*Another slight against Utah was the presentation of Vail resorts as the ski industry examplar of good web-marketing practices (as crowned by Exact Target, their enterprise email vendor). With the Utah ski culture playing a big role at Summit, I wonder if Exact Target thought that through before presenting Vail as the finest ski area in the world. And, uh, meanwhile let's get excited about the Canyons on Friday.

*Flouting rumors ranging from the Black Eyed Peas, Kings of Leon, Muse or even Bon Jovi, Lenny Kravitz was the entertainment this year. The announcement was met with little initial fanfare and you could count me among those only mildly interested. BUT, Lenny rocked it. He and his band were pumped and tight and gave a terrific show with some unexpectedly groovy extended funk jams. His back up band kicked ass, routinely, and I give Kravitz a lot of credit for pulling out the extra effort for a corporate gig.

*I can't remember the exact stat, but someone said that something north of 90% of the web pages on the Internet have some form of advertisement on them. That media used to be content consumed in the presence of ads, and somehow we've got to the place where now it's ads viewed in the presence of content. This makes me feel good and more resolved to not have ads on my blog.

*Which also reminds me of the time I did try to monetize my now dormant College Football blog with AdSense. After about a year, I was somewhere in the neighborhood of $50 in accrued click revenue. At this point Google upped the automatic payout amount to $100 and I guess I never got there. I burned out on the blog and the few users it's still getting are apparently ignoring the ads.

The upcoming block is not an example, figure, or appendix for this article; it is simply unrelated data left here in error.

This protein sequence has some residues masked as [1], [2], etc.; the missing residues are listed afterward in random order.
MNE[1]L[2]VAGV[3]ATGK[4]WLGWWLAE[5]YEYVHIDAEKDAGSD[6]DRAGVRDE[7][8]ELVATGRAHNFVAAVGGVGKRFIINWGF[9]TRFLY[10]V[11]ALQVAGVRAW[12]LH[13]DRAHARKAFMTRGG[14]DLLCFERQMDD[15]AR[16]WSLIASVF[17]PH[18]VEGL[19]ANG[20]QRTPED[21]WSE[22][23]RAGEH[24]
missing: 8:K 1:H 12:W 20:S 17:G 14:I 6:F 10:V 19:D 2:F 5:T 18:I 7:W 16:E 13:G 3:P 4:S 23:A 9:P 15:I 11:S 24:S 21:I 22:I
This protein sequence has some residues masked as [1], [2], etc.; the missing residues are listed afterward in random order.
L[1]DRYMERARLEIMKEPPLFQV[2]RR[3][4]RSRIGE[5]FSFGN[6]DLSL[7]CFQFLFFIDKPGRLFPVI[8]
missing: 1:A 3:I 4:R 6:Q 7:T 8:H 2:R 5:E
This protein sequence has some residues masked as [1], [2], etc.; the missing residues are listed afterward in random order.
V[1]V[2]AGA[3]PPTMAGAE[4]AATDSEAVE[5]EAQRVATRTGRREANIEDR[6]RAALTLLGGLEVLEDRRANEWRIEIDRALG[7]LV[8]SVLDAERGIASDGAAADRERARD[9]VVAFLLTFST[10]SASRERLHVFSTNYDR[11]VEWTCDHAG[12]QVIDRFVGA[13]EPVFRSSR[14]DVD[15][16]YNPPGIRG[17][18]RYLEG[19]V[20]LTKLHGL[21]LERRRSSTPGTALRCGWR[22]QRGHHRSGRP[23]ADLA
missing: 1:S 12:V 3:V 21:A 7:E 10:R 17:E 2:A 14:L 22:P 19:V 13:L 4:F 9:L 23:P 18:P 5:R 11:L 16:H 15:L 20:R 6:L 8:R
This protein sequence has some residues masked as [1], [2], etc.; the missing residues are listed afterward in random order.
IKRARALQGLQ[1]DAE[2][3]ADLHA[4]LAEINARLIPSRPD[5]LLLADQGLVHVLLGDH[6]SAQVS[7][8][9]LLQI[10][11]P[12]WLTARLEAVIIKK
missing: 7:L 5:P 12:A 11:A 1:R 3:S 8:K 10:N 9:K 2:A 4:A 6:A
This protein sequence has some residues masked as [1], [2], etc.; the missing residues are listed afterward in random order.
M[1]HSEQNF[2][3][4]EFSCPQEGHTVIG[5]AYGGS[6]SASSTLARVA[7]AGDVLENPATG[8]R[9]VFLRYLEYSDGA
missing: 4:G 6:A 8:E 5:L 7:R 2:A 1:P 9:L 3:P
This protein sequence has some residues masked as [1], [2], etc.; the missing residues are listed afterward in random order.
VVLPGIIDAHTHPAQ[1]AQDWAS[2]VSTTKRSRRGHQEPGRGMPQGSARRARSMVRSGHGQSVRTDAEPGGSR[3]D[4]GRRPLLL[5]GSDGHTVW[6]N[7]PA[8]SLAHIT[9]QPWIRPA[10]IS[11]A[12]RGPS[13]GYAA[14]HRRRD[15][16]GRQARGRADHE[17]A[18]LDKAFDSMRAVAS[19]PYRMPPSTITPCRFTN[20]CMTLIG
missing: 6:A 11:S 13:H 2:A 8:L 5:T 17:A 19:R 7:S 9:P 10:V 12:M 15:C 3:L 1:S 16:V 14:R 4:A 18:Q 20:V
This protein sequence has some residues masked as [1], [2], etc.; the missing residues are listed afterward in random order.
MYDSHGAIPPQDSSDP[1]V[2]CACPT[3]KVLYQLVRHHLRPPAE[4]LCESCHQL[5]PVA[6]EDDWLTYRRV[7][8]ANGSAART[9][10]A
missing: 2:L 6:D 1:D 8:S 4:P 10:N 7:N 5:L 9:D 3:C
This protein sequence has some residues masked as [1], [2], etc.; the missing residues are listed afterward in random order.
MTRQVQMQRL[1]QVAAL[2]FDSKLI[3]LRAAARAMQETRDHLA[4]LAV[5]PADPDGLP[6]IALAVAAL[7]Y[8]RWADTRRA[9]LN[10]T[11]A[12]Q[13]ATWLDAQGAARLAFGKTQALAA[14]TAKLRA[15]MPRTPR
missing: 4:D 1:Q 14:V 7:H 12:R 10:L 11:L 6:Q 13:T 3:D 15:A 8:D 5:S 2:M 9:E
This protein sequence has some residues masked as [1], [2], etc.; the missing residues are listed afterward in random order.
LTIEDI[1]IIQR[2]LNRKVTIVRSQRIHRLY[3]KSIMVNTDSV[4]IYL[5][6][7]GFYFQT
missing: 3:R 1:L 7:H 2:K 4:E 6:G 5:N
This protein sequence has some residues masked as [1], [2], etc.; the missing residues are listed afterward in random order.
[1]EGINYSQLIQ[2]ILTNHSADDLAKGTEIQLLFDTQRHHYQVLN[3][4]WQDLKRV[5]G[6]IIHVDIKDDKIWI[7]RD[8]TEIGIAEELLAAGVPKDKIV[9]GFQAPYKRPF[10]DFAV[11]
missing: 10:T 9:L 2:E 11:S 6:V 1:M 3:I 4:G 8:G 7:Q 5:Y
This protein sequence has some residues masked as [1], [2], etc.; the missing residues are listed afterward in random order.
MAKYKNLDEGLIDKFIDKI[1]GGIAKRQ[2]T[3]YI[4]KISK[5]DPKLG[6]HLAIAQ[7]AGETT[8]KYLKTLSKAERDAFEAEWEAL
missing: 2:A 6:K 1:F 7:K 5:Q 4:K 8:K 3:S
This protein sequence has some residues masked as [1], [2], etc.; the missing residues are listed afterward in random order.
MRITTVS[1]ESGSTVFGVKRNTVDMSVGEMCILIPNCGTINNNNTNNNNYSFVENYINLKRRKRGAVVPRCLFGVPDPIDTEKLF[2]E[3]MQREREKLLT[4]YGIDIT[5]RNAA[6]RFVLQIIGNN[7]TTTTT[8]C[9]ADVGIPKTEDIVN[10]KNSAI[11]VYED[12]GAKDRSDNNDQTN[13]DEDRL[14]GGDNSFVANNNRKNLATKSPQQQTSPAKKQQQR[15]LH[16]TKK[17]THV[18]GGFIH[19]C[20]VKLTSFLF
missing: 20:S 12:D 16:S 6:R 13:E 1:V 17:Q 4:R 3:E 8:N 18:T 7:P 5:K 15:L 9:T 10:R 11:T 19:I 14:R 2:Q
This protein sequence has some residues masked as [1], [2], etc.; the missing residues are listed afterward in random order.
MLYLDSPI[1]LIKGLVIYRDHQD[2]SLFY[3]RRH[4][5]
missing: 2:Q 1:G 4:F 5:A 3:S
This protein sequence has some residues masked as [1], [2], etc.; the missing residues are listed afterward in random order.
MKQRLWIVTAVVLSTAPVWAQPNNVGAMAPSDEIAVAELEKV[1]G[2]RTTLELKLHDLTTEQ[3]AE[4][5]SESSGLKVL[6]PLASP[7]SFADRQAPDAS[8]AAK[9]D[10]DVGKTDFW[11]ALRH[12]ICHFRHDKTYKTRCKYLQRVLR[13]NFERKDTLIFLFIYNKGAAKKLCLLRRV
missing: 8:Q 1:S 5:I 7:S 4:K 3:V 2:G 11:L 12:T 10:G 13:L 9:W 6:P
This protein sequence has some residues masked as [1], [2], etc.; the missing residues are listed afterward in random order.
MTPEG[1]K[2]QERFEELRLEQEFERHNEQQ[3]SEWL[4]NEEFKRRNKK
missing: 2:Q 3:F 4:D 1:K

*But, it may have been a blessing in disguise. Last year I recall a notice from the City of Philadelphia inviting local bloggers to come to a cocktail reception/brainstorm on development opportunities to showcase the blogging talent of the City. Once they got the respondent bloggers together in a room, the City quizzed them on whether they'd tried to monetize their blogs with ad revenue. Those that replied in the affirmative were promptly slapped with a reconciliation request for the Philadelphia Business Privilege Tax of $300. At $40 of unpaid ad revenue (which I might add was earned before I moved to Philadelphia, so don't get any ideas Nutter) which could reasonably be par for the earnings course for most of us aspiring-professional bloggers, the $300 is a steep, relative 'privilege' to pay. But staying on point, shame on you Philadelphia for being predictably disingenuous and sneaky and cloaking this tax-revenue dragnet in the virtuous guise of fostering creative output from your citizen bloggers. Motherfucking money-grubbing. No ads on this blog.

Sunday, March 6, 2011


I took the good weather on Saturday for a chance to spend the afternoon outside making some improvements to the small strips of soil that pass for 'landscaping' around my apartment. I put on my headphones and set my phone to vibrate in my pocket and was just getting into a good debris-clearing groove when a strange number with a northern Jersey area code interrupted me.

It was good George Flores calling from a post-office in Jersey City (outlet of the Holland tunnel from Manhattan) to tell me that a bag with my belongings had been turned in to his possession. Eureka! Sweet mother of luck, I thought, could it be the world has smiled on me and I'll be made whole except for the irrevocable loss of the trip to Bonaire?

Feeling no offense that he'd already gotten into my belongings to learn my identity, I encouraged him to keep digging and report out what else might still be in the bag. Well, there was a passport, some glasses, some other shit, (literally he said that), batteries, some prescription drugs....

I cut him off. No iPad? No digital camera? No. Damn it!

I suppose I might be grateful I'm getting anything back at all, but here's the thing -- what's being returned does me almost no good at this point. Two weeks since missing the trip, I'd already cancelled the passport and diving certification cards and spent the money to replace them as well as my prescription eyeglasses. Whoever first found my bag helped themselves to the fungible values contained within and did nothing to prevent me from sinking the cash to replace the items of no use to them.